There are however other factors which can cause disputes or delays between the leaseholder and the freeholder, including arguments about whether or not your freeholder’s own legal and valuation fees are felt to be reasonable. That’s because as the leaseholder making a formal or statutory application for lease extension, you are liable to pay the freeholder’s own reasonable legal and valuation fees as part of the process, and this can some cause problems.
The importance of appointing a specialist extension law firm
It is important to remember however that both the law and procedure in leasehold extension is complicated. That’s why it’s crucial that you have the services of a law firm with specialist lease extension solicitors who have plenty of experience in extending leases, and are able to guide you past the pitfalls.and we are specialists. Our expert 6 strong leasehold team deal with nothing but lease extensions, freehold purchase and the right to manage. This makes them possibly the largest, most specialist team of its type in the country.
And our team deal with around 500 lease extensions each and every year. Over the last 25 years we have helped many thousands of leaseholders, just like you, to successfully extend their lease.
But don’t just take our word for it. We are the only solicitors recommended for lease extension and enfranchisement work by the HomeOwners Alliance – the nations largest campaigning organisation representing the U.K.’s homeowners.
And click here to read what some of our our enfranchisement and lease extension clients and referrers think about us.
When should I extend my lease?
Wherever possible, you should get a lease extension when the lease is anything lower than 85 years unexpired, and you should not let it drop below 80 years. That’s because the moment your lease drops below that critical 80 year period, your freeholder is entitled to charge you more for your lease extension – is something called “marriage value” applies to all leases below 80 years.
So, our team’s strong advice is to get your lease extended as soon as possible – before the costs of doing so increase.
Why? That’s simple. Failing to extend your lease now means your being hit by a double whammy. With rising property prices, the cost of your lease extension is significantly dependent on the market value of your flat – and so if your flat’s value is going up, it’s only going to get more expensive to extend your lease.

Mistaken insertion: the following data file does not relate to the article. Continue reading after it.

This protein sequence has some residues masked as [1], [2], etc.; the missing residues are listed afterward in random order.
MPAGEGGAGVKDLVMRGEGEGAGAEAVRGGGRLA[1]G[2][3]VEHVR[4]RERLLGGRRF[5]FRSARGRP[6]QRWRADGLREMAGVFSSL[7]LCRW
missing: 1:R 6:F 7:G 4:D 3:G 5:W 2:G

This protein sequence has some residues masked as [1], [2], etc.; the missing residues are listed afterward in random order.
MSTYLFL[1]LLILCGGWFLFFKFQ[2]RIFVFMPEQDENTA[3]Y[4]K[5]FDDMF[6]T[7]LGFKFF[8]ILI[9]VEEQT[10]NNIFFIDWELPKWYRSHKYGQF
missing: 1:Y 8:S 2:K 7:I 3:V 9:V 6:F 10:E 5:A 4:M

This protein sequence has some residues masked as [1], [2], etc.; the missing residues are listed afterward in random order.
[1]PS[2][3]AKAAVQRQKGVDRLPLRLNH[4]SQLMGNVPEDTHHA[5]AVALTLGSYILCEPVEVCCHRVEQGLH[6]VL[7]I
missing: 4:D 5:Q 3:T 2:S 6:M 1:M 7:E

And the 2nd factor that affect the value of your lease extension premium is the length of your term. In short, the shorter your lease term, the more you’re going to have to pay to extend your lease.
The problems in selling a flat with a short lease – and the importance of a lease extension
And what’s more, if your lease has less than 65-70 years to run, your property will become increasingly less appealing to buyers. In particular many mortgage lenders have clear policies either to refuse lending against flats with such short leases or if you’re lucky to get someone to lend to any potential buyer, the lender will offer less favourable terms.
And if your prospective purchaser can’t get a mortgage, that restricts the potential purchasers to just cash buyers who are likely to push for a much lower price. So if you’re thinking of selling a short lease flat, don’t be shark bait. Make sure you get your lease extension sorted well in advance of putting your property on the market.
So the advice from our specialist lease extension solicitors is simple – if you want to extend your lease, don’t delay. It is simply going to become more expensive.
In probate, are the executors required to have owned the lease for two years of more prior to an extension application?
Yes, if a leaseholder qualifies for an extension yet passes away prior to making an application for a formal or statutory lease extension, executors of the estate of the deceased are legally entitled to do so. They will have a period of up to two years to exercise such right, which can then be transferred to the beneficiary ie the person bequeathed the property under the will.